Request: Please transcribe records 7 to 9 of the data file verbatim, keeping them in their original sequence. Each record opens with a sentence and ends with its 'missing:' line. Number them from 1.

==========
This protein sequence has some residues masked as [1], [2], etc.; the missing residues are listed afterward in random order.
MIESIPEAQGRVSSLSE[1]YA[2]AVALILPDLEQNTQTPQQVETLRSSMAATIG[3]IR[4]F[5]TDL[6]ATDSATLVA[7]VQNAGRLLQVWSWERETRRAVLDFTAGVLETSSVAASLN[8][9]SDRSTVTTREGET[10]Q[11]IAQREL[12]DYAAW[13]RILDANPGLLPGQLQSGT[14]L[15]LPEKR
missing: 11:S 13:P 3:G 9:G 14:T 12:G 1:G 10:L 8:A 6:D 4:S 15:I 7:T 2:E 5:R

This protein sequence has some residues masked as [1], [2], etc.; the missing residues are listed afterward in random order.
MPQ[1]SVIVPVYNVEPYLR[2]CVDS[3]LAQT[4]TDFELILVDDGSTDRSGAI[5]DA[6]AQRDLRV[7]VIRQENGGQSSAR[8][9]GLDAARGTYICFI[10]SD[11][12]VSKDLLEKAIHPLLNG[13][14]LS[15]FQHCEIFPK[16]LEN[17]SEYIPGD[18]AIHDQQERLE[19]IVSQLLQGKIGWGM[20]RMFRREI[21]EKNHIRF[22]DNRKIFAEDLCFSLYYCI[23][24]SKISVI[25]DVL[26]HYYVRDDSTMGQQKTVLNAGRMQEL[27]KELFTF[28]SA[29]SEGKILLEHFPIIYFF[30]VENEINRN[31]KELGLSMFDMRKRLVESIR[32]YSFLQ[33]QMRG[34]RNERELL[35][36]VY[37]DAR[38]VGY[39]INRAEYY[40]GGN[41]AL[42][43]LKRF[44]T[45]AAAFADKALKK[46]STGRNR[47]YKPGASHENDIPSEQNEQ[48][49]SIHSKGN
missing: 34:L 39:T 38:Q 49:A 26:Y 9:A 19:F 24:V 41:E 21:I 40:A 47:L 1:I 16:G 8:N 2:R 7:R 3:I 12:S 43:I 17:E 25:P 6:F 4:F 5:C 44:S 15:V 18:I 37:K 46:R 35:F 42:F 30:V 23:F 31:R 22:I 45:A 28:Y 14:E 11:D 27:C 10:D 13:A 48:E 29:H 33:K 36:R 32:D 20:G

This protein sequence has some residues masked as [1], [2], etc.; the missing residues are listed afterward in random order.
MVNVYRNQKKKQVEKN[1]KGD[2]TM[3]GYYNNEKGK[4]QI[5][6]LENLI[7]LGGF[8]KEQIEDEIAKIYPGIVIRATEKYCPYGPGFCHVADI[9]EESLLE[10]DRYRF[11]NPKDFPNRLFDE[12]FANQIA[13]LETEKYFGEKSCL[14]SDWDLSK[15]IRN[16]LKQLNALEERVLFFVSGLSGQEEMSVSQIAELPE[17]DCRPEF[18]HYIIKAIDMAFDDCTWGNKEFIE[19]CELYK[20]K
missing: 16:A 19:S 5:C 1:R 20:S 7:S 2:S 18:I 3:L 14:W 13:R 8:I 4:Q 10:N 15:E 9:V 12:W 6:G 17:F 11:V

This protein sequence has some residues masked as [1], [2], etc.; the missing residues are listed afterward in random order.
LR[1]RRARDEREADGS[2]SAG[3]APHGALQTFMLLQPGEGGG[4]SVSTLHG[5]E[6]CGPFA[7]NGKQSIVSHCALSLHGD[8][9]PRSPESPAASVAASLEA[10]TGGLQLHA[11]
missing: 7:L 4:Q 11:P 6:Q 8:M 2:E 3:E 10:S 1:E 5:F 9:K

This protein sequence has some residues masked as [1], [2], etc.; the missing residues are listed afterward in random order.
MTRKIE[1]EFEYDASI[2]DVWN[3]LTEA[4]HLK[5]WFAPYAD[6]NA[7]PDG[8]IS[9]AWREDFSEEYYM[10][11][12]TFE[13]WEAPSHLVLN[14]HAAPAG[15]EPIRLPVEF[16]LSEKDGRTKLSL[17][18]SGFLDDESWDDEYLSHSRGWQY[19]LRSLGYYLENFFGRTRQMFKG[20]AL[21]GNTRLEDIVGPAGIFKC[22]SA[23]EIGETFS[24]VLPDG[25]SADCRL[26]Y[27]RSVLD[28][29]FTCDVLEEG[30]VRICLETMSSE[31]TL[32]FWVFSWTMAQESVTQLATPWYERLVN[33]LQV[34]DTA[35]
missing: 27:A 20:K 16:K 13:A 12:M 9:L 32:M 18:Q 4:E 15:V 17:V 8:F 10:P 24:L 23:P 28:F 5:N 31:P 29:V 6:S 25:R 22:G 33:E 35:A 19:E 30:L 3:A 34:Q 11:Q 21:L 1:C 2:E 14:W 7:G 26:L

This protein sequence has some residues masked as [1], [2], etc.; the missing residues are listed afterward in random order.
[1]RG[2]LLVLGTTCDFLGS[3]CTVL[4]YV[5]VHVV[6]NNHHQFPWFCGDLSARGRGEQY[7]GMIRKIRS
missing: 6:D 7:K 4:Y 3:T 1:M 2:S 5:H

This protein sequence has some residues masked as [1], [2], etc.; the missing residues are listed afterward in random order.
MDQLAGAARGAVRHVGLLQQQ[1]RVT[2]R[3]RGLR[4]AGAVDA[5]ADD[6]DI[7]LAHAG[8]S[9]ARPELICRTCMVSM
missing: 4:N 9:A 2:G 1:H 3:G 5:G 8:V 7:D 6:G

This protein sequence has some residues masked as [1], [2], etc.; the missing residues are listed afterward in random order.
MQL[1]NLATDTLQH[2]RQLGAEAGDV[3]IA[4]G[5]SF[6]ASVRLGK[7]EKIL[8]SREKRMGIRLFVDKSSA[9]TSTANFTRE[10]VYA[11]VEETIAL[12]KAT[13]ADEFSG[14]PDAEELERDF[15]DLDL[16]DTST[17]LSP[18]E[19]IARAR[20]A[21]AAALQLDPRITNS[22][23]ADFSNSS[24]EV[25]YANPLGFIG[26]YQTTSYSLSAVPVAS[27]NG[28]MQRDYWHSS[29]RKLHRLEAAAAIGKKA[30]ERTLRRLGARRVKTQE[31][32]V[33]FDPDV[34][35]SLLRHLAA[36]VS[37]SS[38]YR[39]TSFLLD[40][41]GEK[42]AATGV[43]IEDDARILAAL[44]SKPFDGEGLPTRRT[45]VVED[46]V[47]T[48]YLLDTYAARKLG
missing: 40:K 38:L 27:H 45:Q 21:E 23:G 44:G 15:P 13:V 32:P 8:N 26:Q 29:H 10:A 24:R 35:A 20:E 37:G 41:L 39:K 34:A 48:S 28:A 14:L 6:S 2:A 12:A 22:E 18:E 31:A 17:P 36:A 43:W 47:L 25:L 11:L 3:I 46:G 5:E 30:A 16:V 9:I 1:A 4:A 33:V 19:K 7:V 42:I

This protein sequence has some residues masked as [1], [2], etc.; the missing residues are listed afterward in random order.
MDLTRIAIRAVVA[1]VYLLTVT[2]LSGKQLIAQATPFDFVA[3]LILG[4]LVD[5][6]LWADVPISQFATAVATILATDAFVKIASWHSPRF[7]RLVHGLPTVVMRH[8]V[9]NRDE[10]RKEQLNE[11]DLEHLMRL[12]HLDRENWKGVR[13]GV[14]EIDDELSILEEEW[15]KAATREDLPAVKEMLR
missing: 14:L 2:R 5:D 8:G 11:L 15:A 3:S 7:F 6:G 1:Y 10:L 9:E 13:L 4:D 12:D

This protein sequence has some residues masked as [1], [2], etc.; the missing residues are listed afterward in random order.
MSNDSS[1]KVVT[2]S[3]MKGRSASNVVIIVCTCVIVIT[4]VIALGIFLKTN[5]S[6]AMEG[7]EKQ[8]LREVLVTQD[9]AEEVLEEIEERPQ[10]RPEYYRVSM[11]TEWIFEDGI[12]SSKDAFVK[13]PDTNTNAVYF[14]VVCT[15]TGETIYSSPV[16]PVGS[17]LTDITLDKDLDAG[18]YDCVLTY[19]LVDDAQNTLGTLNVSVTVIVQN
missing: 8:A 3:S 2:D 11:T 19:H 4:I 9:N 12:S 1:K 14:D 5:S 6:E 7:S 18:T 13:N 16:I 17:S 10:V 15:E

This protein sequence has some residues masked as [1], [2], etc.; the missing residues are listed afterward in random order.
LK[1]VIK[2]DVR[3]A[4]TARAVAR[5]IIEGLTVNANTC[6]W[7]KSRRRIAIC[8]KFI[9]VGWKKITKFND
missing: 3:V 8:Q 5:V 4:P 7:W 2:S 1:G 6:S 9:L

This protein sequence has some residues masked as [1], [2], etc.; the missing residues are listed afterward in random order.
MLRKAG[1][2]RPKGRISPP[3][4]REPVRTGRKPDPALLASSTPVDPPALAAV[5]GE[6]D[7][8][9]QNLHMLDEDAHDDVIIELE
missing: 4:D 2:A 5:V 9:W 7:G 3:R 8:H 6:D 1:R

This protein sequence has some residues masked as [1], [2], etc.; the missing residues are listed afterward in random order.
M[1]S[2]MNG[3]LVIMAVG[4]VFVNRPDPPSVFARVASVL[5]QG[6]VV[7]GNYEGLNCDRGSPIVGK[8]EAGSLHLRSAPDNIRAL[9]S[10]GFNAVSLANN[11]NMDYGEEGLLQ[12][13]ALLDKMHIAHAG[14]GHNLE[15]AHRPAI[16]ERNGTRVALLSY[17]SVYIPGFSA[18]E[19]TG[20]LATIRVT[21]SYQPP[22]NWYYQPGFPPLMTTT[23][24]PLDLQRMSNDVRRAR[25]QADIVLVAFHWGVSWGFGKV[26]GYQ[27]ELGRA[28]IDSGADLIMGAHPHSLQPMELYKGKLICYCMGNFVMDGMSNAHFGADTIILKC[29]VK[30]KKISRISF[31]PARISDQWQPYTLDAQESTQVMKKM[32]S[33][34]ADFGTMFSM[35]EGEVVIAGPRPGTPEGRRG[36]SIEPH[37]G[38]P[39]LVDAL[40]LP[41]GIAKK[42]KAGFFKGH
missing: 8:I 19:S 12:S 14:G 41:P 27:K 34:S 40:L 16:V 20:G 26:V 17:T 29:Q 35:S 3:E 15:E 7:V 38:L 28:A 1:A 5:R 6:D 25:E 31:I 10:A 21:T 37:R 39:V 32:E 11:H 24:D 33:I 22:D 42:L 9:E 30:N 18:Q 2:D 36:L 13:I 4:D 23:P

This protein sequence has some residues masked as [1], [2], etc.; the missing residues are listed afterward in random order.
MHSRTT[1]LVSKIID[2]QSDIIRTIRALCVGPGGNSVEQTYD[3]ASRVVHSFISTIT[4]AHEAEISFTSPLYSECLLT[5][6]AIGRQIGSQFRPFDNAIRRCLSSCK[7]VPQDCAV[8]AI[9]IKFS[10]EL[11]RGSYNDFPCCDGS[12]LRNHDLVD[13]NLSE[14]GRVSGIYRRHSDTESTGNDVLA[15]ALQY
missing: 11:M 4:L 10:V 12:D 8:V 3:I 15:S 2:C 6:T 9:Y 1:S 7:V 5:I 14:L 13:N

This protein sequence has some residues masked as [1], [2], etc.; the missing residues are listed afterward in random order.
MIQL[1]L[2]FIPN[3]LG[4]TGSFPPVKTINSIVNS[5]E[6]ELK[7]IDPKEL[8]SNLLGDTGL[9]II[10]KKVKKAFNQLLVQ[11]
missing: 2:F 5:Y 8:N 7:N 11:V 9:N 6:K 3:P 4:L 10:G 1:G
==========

This protein sequence has some residues masked as [1], [2], etc.; the missing residues are listed afterward in random order.
MDQLAGAARGAVRHVGLLQQQ[1]RVT[2]R[3]RGLR[4]AGAVDA[5]ADD[6]DI[7]LAHAG[8]S[9]ARPELICRTCMVSM
missing: 4:N 9:A 2:G 1:H 3:G 5:G 8:V 7:D 6:G

This protein sequence has some residues masked as [1], [2], etc.; the missing residues are listed afterward in random order.
MQL[1]NLATDTLQH[2]RQLGAEAGDV[3]IA[4]G[5]SF[6]ASVRLGK[7]EKIL[8]SREKRMGIRLFVDKSSA[9]TSTANFTRE[10]VYA[11]VEETIAL[12]KAT[13]ADEFSG[14]PDAEELERDF[15]DLDL[16]DTST[17]LSP[18]E[19]IARAR[20]A[21]AAALQLDPRITNS[22][23]ADFSNSS[24]EV[25]YANPLGFIG[26]YQTTSYSLSAVPVAS[27]NG[28]MQRDYWHSS[29]RKLHRLEAAAAIGKKA[30]ERTLRRLGARRVKTQE[31][32]V[33]FDPDV[34][35]SLLRHLAA[36]VS[37]SS[38]YR[39]TSFLLD[40][41]GEK[42]AATGV[43]IEDDARILAAL[44]SKPFDGEGLPTRRT[45]VVED[46]V[47]T[48]YLLDTYAARKLG
missing: 40:K 38:L 27:H 45:Q 21:E 23:G 44:G 15:P 13:V 32:P 8:N 26:Q 29:H 10:A 24:R 35:A 20:E 37:G 41:L 39:K 34:A 48:S 28:A 14:L 6:S 2:A 12:A 22:E 18:E 31:A 17:P 36:A 43:W 47:L 25:L 11:L 3:I 46:G 5:E 30:A 16:V 9:I 1:A 4:A 33:V 19:K 7:V 42:I

This protein sequence has some residues masked as [1], [2], etc.; the missing residues are listed afterward in random order.
MDLTRIAIRAVVA[1]VYLLTVT[2]LSGKQLIAQATPFDFVA[3]LILG[4]LVD[5][6]LWADVPISQFATAVATILATDAFVKIASWHSPRF[7]RLVHGLPTVVMRH[8]V[9]NRDE[10]RKEQLNE[11]DLEHLMRL[12]HLDRENWKGVR[13]GV[14]EIDDELSILEEEW[15]KAATREDLPAVKEMLR
missing: 14:L 2:R 5:D 8:G 11:L 15:A 3:S 7:F 6:G 1:Y 10:L 9:E 13:L 4:D 12:D